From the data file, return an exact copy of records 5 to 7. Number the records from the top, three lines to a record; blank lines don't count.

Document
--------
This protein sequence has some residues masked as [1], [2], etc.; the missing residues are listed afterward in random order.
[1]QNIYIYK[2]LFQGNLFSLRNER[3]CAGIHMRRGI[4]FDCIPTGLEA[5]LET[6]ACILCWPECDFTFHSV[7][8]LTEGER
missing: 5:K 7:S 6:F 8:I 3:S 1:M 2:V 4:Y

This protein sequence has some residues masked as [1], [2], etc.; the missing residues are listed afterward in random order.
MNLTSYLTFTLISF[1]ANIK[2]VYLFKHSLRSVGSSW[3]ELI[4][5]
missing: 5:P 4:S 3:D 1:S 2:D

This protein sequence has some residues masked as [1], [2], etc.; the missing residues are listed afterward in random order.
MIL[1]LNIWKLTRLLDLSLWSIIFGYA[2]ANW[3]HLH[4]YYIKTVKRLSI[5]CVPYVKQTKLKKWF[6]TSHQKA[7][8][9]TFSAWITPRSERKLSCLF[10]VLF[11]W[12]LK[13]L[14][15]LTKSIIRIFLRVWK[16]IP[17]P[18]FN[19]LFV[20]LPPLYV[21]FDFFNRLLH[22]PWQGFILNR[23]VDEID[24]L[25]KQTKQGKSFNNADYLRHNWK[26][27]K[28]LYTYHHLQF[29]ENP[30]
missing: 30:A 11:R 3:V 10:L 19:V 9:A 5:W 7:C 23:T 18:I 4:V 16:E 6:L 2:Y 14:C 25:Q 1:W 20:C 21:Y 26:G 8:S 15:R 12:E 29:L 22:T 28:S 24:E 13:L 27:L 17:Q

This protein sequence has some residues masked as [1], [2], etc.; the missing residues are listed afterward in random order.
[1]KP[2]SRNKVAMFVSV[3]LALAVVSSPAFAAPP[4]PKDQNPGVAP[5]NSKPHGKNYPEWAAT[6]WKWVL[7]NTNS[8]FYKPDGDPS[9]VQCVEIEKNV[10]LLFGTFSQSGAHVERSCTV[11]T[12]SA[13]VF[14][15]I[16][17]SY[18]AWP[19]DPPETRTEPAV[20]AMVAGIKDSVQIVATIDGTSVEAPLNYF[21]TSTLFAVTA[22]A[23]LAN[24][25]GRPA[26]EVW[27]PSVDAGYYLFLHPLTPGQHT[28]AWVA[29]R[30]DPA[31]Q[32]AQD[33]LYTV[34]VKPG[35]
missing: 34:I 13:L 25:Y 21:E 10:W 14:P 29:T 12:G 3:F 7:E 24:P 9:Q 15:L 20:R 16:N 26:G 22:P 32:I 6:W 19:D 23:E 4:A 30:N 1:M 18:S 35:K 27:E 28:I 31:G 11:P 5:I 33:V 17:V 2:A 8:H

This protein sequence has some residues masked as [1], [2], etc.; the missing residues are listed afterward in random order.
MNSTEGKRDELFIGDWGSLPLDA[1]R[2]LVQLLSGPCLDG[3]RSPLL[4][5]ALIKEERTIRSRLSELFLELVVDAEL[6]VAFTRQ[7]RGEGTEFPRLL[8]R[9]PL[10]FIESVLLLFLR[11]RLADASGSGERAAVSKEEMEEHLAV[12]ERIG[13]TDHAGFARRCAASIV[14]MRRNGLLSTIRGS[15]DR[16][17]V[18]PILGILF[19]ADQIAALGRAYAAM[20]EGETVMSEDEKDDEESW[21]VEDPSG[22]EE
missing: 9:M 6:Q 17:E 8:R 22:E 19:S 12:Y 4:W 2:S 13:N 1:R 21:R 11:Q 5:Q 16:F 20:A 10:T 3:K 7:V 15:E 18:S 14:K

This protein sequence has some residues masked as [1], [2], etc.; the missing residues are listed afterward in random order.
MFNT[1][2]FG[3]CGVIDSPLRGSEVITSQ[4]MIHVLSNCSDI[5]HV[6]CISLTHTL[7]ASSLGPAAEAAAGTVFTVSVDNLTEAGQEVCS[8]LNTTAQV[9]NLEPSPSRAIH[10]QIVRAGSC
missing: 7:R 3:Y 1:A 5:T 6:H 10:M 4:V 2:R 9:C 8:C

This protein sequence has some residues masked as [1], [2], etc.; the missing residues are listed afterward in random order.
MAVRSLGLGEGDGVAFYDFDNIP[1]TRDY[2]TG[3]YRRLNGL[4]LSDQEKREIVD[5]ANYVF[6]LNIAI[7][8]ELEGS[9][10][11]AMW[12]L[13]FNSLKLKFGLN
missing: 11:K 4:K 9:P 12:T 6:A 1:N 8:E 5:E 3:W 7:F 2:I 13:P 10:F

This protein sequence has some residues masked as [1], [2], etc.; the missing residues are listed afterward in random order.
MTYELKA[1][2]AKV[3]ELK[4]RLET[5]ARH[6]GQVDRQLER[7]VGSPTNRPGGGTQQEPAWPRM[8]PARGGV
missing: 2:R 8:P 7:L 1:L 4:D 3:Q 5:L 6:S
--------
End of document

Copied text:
This protein sequence has some residues masked as [1], [2], etc.; the missing residues are listed afterward in random order.
MNSTEGKRDELFIGDWGSLPLDA[1]R[2]LVQLLSGPCLDG[3]RSPLL[4][5]ALIKEERTIRSRLSELFLELVVDAEL[6]VAFTRQ[7]RGEGTEFPRLL[8]R[9]PL[10]FIESVLLLFLR[11]RLADASGSGERAAVSKEEMEEHLAV[12]ERIG[13]TDHAGFARRCAASIV[14]MRRNGLLSTIRGS[15]DR[16][17]V[18]PILGILF[19]ADQIAALGRAYAAM[20]EGETVMSEDEKDDEESW[21]VEDPSG[22]EE
missing: 9:M 6:Q 17:E 8:R 22:E 19:S 12:Y 4:W 2:S 13:N 1:R 21:R 11:Q 5:Q 16:F 20:A 10:T 3:K 7:V 15:E 18:S 14:K

This protein sequence has some residues masked as [1], [2], etc.; the missing residues are listed afterward in random order.
MFNT[1][2]FG[3]CGVIDSPLRGSEVITSQ[4]MIHVLSNCSDI[5]HV[6]CISLTHTL[7]ASSLGPAAEAAAGTVFTVSVDNLTEAGQEVCS[8]LNTTAQV[9]NLEPSPSRAIH[10]QIVRAGSC
missing: 7:R 3:Y 1:A 5:T 6:H 10:M 4:V 2:R 9:C 8:C

This protein sequence has some residues masked as [1], [2], etc.; the missing residues are listed afterward in random order.
MAVRSLGLGEGDGVAFYDFDNIP[1]TRDY[2]TG[3]YRRLNGL[4]LSDQEKREIVD[5]ANYVF[6]LNIAI[7][8]ELEGS[9][10][11]AMW[12]L[13]FNSLKLKFGLN
missing: 11:K 4:K 9:P 12:T 6:A 1:N 8:E 5:E 3:W 7:F 2:I 13:P 10:F